New legal action launched over air pollution


Environmental campaigners have launched a new legal challenge against the Government over its ‘insulting’ plans to tackle illegal air pollution.

Last April environmental law firm ClientEarth won a judgement against the Government in the Supreme Court, which ordered ministers to draw up effective plans to tackle levels of nitrogen dioxide (NO2) that breach the European Air Quality Directive.

In December, the Government announced plans for Clean Air Zones to be introduced in five cities by 2020, but it has stressed that they will not affect private cars.

The Mayor of London is named as an interested party

Earlier this month ClientEarth issued a new legal letter arguing that environment department Defra's latest plans fell ‘woefully short of what was ordered by the court’ and threatening fresh legal proceedings if it did not receive a satisfactory reply within 10 days.

Last week transport minister Andrew Jones told a conference: ‘I don't want to get into a system of sort of transport rationing.’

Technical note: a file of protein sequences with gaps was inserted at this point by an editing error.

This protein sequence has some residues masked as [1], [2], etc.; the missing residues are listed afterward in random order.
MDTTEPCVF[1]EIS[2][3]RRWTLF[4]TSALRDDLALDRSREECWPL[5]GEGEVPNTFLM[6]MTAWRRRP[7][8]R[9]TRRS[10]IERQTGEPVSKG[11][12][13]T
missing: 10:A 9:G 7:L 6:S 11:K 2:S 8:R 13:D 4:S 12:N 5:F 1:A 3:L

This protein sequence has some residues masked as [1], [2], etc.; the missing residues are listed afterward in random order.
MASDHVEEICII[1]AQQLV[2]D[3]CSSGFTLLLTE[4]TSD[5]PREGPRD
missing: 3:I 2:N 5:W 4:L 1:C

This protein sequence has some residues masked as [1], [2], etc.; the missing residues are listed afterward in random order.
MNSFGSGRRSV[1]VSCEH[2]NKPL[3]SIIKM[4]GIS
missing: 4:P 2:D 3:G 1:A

ClientEarth said it has now lodged papers at the High Court in London seeking judicial review and will serve papers on government lawyers.

Environment secretary, Lynne Truss, is named as the defendant, while Scottish and Welsh ministers, the mayor of London and the Department for Transport are also due to be served papers as interested parties in the case.

ClientEarth lawyer Alan Andrews said: ‘The Government’s plans were an insult to the tens of thousands of people being made sick and dying from air pollution and failed to consider strong measures to get the worst polluting diesel vehicles out of our town and city centres.

’As the government can’t be trusted to deal with toxic air pollution, we are asking the court to supervise it and make sure it is taking action.’

A Defra spokesperson said: ‘Our plans clearly set out how we will improve the UK’s air quality through a new programme of Clean Air Zones, which alongside national action and continued investment in clean technologies will create cleaner, healthier air for all.’


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